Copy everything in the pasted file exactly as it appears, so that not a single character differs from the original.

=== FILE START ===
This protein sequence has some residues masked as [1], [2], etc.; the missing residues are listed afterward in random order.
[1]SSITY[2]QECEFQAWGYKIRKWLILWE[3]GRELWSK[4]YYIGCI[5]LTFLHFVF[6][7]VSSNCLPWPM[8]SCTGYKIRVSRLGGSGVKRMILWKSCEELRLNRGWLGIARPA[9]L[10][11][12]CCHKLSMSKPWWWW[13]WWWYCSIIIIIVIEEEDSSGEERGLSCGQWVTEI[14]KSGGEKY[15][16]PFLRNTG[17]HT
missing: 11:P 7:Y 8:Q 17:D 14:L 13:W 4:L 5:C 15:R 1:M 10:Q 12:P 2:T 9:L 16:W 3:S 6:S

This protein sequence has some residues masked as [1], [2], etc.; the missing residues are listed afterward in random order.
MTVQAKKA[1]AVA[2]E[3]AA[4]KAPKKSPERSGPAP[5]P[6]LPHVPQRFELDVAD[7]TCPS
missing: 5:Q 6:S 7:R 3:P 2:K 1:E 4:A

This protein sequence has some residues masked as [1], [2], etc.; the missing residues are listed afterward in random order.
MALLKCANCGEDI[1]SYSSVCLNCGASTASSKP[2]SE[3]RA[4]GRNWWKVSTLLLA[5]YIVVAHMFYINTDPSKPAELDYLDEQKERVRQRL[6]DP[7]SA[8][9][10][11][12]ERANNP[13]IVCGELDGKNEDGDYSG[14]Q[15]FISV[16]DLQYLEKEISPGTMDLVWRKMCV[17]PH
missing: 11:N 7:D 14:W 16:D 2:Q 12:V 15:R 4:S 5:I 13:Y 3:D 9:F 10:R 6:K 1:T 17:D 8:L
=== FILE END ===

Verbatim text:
This protein sequence has some residues masked as [1], [2], etc.; the missing residues are listed afterward in random order.
[1]SSITY[2]QECEFQAWGYKIRKWLILWE[3]GRELWSK[4]YYIGCI[5]LTFLHFVF[6][7]VSSNCLPWPM[8]SCTGYKIRVSRLGGSGVKRMILWKSCEELRLNRGWLGIARPA[9]L[10][11][12]CCHKLSMSKPWWWW[13]WWWYCSIIIIIVIEEEDSSGEERGLSCGQWVTEI[14]KSGGEKY[15][16]PFLRNTG[17]HT
missing: 11:P 7:Y 8:Q 17:D 14:L 13:W 4:L 5:C 15:R 1:M 10:Q 12:P 2:T 9:L 16:W 3:S 6:S

This protein sequence has some residues masked as [1], [2], etc.; the missing residues are listed afterward in random order.
MTVQAKKA[1]AVA[2]E[3]AA[4]KAPKKSPERSGPAP[5]P[6]LPHVPQRFELDVAD[7]TCPS
missing: 5:Q 6:S 7:R 3:P 2:K 1:E 4:A

This protein sequence has some residues masked as [1], [2], etc.; the missing residues are listed afterward in random order.
MALLKCANCGEDI[1]SYSSVCLNCGASTASSKP[2]SE[3]RA[4]GRNWWKVSTLLLA[5]YIVVAHMFYINTDPSKPAELDYLDEQKERVRQRL[6]DP[7]SA[8][9][10][11][12]ERANNP[13]IVCGELDGKNEDGDYSG[14]Q[15]FISV[16]DLQYLEKEISPGTMDLVWRKMCV[17]PH
missing: 11:N 7:D 14:W 16:D 2:Q 12:V 15:R 4:S 5:I 13:Y 3:D 9:F 10:R 6:K 1:T 17:D 8:L